Archaeologists have found a unique 2800-year-old artifact in the capital of the ancient kingdom of the Hittites (3 photos)

Category: Archeology, PEGI 0+
17 November 2023

During excavations in the ancient city of Hatussa, located in the center of Turkey (the city of Corum), an object decorated with ivory and intricately carved was found. Its age is estimated at approximately 2800 years.

The ruins of the Hittite capital date back to the Bronze Age, around 2000 BC. In 1986, this site was included in the UNESCO World Heritage List. Also in 2001, Hattusa was included in UNESCO's Memory of the World list because it contains archives of cuneiform tablets representing the oldest known Indo-European language.

The site of Hattusi is located near the modern Turkish village of Boğazkale, 145 km east of Ankara. It was discovered in 1834, excavations have been going on since 1906. Since 2006, excavations have been carried out on behalf of the German Archaeological Institute under the leadership of Professor Andreas Schachner.

Over the years, archaeologists have found many ancient artifacts, but have never seen anything similar to the object that is found now.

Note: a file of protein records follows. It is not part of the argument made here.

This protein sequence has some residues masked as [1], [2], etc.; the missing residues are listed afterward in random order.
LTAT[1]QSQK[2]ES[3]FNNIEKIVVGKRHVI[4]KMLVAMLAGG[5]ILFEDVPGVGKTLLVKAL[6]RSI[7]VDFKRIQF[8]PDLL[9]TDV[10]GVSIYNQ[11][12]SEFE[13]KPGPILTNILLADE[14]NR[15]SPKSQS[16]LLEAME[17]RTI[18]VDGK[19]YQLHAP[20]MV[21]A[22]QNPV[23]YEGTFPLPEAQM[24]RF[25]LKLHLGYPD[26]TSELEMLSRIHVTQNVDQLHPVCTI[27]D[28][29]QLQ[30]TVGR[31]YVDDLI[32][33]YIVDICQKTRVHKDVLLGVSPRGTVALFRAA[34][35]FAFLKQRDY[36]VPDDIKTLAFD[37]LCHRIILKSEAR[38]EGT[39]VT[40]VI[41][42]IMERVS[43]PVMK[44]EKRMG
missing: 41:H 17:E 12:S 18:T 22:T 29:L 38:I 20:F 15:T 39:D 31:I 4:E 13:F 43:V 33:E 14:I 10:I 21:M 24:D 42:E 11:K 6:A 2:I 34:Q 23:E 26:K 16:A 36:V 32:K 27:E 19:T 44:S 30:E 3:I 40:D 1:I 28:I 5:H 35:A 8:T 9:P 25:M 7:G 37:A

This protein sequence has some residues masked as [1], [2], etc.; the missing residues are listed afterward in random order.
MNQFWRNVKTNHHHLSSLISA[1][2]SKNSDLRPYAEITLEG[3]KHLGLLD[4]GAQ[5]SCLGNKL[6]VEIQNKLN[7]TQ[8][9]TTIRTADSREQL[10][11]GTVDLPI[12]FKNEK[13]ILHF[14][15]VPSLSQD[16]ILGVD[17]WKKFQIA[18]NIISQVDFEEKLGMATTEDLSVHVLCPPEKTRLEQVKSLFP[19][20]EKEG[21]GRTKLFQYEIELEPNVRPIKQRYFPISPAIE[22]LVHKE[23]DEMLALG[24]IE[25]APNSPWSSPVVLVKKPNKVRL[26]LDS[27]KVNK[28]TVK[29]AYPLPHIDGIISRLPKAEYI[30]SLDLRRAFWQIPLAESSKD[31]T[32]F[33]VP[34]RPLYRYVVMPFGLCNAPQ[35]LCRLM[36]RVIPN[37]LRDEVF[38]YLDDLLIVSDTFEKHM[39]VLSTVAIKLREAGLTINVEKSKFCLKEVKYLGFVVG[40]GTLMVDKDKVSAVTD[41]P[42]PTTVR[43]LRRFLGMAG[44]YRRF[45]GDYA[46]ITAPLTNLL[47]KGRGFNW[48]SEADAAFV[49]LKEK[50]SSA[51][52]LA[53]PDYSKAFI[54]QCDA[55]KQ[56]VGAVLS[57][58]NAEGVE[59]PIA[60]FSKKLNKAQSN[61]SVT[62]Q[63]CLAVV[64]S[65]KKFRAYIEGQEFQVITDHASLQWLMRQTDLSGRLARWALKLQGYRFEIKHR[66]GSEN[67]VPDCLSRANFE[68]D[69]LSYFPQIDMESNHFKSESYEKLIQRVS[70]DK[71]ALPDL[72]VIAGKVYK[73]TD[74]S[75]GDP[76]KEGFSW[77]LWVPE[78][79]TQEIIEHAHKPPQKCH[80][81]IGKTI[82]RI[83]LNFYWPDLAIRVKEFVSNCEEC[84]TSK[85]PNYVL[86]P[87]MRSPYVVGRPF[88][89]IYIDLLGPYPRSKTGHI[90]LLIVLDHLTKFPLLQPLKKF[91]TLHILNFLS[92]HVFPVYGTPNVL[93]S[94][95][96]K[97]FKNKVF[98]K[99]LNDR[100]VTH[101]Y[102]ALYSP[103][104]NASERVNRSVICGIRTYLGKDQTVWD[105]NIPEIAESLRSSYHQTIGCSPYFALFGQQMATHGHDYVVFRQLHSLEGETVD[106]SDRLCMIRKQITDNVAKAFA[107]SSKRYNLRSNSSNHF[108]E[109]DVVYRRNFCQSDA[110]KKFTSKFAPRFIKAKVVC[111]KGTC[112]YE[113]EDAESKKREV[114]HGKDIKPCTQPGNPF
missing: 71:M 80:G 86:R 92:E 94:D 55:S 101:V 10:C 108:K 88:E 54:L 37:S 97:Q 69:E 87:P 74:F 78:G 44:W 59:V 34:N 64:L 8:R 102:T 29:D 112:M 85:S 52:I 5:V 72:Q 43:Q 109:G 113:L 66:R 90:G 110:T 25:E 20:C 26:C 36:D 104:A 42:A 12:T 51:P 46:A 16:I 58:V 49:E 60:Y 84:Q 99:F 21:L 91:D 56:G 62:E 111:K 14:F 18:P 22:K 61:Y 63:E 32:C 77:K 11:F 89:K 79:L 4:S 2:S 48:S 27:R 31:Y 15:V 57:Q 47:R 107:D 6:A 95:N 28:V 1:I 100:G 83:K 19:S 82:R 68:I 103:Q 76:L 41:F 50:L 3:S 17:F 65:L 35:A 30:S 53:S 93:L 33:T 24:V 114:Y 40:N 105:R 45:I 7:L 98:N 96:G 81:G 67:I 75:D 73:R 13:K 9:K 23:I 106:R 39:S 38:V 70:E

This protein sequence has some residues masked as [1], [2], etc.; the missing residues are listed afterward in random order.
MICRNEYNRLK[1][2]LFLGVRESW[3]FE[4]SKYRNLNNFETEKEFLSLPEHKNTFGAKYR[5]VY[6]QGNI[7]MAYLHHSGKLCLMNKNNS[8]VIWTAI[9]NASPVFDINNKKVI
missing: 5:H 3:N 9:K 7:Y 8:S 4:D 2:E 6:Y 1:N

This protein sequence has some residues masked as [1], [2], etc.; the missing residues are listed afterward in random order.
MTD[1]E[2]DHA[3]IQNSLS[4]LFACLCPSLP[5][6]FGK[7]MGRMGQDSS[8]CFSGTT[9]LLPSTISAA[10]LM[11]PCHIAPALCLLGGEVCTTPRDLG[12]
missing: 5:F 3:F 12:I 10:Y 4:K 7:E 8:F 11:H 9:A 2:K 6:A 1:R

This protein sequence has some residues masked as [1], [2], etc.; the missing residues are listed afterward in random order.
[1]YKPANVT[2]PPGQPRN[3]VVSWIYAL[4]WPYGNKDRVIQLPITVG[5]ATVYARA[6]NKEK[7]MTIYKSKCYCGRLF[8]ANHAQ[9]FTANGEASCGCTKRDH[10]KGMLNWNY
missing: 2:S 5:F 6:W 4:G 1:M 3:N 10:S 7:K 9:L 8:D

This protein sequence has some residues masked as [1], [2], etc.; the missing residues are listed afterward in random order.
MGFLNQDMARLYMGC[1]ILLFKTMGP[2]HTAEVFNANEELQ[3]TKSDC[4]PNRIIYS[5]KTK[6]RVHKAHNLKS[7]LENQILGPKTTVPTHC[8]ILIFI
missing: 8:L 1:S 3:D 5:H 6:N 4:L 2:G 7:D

The ivory piece, about 30 cm long and 10 cm wide, depicts a sphinx (a statue with the head of a man and the body of an animal), a lion and two Trees of Life on a shiny background. Scientific research is currently underway on a fragment in which the figures are visible under appropriate lighting thanks to the layer applied to it.

According to the head of the excavations, Andreas Schachner, the artifact was found in an archaeological layer of the Iron Age, which preserves traces of many civilizations.

Schachner, noting that the well-preserved object is approximately 2,800 years old, said: “It most likely served as decoration for a wooden chest or wooden furniture. The artifact is broken on the right and left sides, and the top and bottom sides are in their original condition. Therefore, we assume that it was originally longer.”

Schachner also explained the importance of this find:

“This artifact is a unique work for Boğazkale. For the first time we are faced with an object decorated with a scene made so skillfully and beautifully. Large-scale excavations dedicated to the Iron Age were carried out in Boghazkal, but we did not come across such detailed work.

The plot, style and iconography used help to better reveal the relationship of Boğazkale with South-Eastern Anatolia and its artistic connections with the South-West and Greece in that period, i.e. in the 1st millennium BC. e."

Schachner added that after the completion of scientific research, the artifact will be exhibited at the Boğazkale Museum.

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